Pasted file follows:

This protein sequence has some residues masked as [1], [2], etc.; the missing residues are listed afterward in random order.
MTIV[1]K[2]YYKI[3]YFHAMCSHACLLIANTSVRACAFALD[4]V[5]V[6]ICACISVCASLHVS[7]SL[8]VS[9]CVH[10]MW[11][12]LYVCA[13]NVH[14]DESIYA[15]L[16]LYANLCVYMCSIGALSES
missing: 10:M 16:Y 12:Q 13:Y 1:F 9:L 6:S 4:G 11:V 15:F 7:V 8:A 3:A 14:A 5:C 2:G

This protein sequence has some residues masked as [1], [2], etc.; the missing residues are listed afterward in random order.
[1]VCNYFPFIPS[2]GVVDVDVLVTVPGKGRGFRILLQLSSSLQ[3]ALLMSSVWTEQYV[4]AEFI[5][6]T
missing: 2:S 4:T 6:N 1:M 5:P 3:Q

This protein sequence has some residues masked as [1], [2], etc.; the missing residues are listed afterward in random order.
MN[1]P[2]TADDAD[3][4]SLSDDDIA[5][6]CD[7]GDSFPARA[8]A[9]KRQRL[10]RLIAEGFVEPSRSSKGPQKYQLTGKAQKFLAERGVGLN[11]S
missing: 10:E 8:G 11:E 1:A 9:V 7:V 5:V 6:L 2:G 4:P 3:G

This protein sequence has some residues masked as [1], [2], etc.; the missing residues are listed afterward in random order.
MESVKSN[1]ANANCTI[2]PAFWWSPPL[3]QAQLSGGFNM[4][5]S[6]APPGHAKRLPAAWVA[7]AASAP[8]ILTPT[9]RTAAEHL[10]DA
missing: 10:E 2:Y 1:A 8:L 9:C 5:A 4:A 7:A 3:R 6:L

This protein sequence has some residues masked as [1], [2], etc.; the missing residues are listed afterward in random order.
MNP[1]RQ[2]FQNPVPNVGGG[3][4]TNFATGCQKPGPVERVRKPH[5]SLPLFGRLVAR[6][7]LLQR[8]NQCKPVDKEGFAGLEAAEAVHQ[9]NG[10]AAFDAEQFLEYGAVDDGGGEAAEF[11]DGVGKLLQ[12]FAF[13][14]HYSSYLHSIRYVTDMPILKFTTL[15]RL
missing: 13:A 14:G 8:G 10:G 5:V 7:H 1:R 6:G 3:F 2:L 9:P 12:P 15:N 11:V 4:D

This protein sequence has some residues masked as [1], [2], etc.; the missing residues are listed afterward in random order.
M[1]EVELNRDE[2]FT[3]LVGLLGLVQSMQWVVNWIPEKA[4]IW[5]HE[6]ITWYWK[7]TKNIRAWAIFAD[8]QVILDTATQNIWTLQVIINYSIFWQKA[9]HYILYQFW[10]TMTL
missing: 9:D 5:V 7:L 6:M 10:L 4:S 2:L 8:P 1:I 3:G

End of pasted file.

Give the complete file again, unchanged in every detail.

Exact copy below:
This protein sequence has some residues masked as [1], [2], etc.; the missing residues are listed afterward in random order.
MTIV[1]K[2]YYKI[3]YFHAMCSHACLLIANTSVRACAFALD[4]V[5]V[6]ICACISVCASLHVS[7]SL[8]VS[9]CVH[10]MW[11][12]LYVCA[13]NVH[14]DESIYA[15]L[16]LYANLCVYMCSIGALSES
missing: 10:M 16:Y 12:Q 13:Y 1:F 9:L 6:S 4:G 11:V 15:F 7:V 8:A 3:A 14:A 5:C 2:G

This protein sequence has some residues masked as [1], [2], etc.; the missing residues are listed afterward in random order.
[1]VCNYFPFIPS[2]GVVDVDVLVTVPGKGRGFRILLQLSSSLQ[3]ALLMSSVWTEQYV[4]AEFI[5][6]T
missing: 2:S 4:T 6:N 1:M 5:P 3:Q

This protein sequence has some residues masked as [1], [2], etc.; the missing residues are listed afterward in random order.
MN[1]P[2]TADDAD[3][4]SLSDDDIA[5][6]CD[7]GDSFPARA[8]A[9]KRQRL[10]RLIAEGFVEPSRSSKGPQKYQLTGKAQKFLAERGVGLN[11]S
missing: 10:E 8:G 11:E 1:A 9:V 7:V 5:V 6:L 2:G 4:P 3:G

This protein sequence has some residues masked as [1], [2], etc.; the missing residues are listed afterward in random order.
MESVKSN[1]ANANCTI[2]PAFWWSPPL[3]QAQLSGGFNM[4][5]S[6]APPGHAKRLPAAWVA[7]AASAP[8]ILTPT[9]RTAAEHL[10]DA
missing: 10:E 2:Y 1:A 8:L 9:C 5:A 4:A 7:A 3:R 6:L

This protein sequence has some residues masked as [1], [2], etc.; the missing residues are listed afterward in random order.
MNP[1]RQ[2]FQNPVPNVGGG[3][4]TNFATGCQKPGPVERVRKPH[5]SLPLFGRLVAR[6][7]LLQR[8]NQCKPVDKEGFAGLEAAEAVHQ[9]NG[10]AAFDAEQFLEYGAVDDGGGEAAEF[11]DGVGKLLQ[12]FAF[13][14]HYSSYLHSIRYVTDMPILKFTTL[15]RL
missing: 13:A 14:G 8:G 10:G 5:V 7:H 1:R 6:G 3:F 2:L 9:P 12:P 15:N 11:V 4:D

This protein sequence has some residues masked as [1], [2], etc.; the missing residues are listed afterward in random order.
M[1]EVELNRDE[2]FT[3]LVGLLGLVQSMQWVVNWIPEKA[4]IW[5]HE[6]ITWYWK[7]TKNIRAWAIFAD[8]QVILDTATQNIWTLQVIINYSIFWQKA[9]HYILYQFW[10]TMTL
missing: 9:D 5:V 7:L 6:M 10:L 4:S 2:L 8:P 1:I 3:G